Into that breach, as usual, the Wildcats could be plugging any number of junior college transfers. Six defensive linemen in the incoming crop are JUCOs, including the highest-rated member of the entire class, end Adam Davis, and a trio of 300-pound colossi (Javonta Boyd, Ray Kibble and Justin Williams) who'll vie for the run-plugging spot in the middle; Prizell Brown, a 2009 transfer who redshirted last year, is also expected to be in the mix. Assuming at least two of that number join the starting lineup, the entire D-line will consist of former transfers (including returning starter Antonio Felder, who came from Virginia) for the second year in a row, along with at least one former JUCO at linebacker (Troy Butler) and in the secondary (safety Emmanuel Lamur).
Overly Optimistic Spring Chatter. In all, a whopping 16 of KSU's 28 signees in the 2010 class are already on campus for the start of spring drills next month, including the potential starters on the defensive line and a pair of quarterbacks, former JUCO transfer Sammuel Lamur (Emmanuel's brother) and true freshman Billy Cosh, son of defensive coordinator Chris Cosh. If Harper is getting most of the hype as the messiah at quarterback, Lamur isn't far behind: He nearly matches Harper for size (Lamur is listed at 6'4", 215) and also has a redshirt season in the system, winning the team's "Red Raider" award and high praise from Snyder as the best player on the scout team last fall.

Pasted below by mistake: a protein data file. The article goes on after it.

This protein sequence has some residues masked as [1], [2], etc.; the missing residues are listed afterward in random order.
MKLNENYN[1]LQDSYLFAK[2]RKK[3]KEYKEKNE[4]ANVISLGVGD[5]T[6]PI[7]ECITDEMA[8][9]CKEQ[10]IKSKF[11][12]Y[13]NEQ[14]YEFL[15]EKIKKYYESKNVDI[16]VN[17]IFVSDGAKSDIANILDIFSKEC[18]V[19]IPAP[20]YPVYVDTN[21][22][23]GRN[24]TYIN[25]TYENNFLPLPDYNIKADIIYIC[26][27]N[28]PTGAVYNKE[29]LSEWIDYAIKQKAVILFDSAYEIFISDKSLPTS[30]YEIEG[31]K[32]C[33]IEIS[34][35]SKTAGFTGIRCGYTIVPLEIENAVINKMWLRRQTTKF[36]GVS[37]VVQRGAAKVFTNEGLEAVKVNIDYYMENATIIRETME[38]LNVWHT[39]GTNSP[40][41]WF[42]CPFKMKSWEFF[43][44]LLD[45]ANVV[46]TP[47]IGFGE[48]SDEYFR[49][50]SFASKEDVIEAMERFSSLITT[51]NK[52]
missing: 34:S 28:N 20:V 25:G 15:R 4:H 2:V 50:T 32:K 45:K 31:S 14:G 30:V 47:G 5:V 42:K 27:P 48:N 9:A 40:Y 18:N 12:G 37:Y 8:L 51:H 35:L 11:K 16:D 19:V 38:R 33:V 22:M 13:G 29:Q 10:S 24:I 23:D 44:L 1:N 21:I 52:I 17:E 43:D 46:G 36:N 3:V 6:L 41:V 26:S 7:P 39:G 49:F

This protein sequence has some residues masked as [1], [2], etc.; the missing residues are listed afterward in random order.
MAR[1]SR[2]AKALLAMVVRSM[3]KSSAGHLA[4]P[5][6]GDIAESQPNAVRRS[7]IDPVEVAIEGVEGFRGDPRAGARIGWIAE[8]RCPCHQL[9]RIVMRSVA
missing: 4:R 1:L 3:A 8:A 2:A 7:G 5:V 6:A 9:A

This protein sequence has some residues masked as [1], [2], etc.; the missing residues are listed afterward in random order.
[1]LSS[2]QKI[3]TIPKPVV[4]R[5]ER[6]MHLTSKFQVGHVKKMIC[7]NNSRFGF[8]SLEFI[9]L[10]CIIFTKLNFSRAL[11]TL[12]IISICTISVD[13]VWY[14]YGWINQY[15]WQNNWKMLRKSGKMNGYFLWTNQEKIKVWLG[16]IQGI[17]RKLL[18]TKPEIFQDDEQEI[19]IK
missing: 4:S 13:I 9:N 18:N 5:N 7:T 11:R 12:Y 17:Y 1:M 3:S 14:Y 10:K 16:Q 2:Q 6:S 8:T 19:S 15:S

Along with Harper, Lamur essentially doubles the odds that the Wildcats will discover the kind of athletic, dual-threat option nightmare under center that sparked the championship-level offenses under Bishop and Roberson, even if those odds remain fairly long. Put another way: They're not long enough to keep opposing defensive coordinators from actively pining to see Carson Coffman somehow come out on top.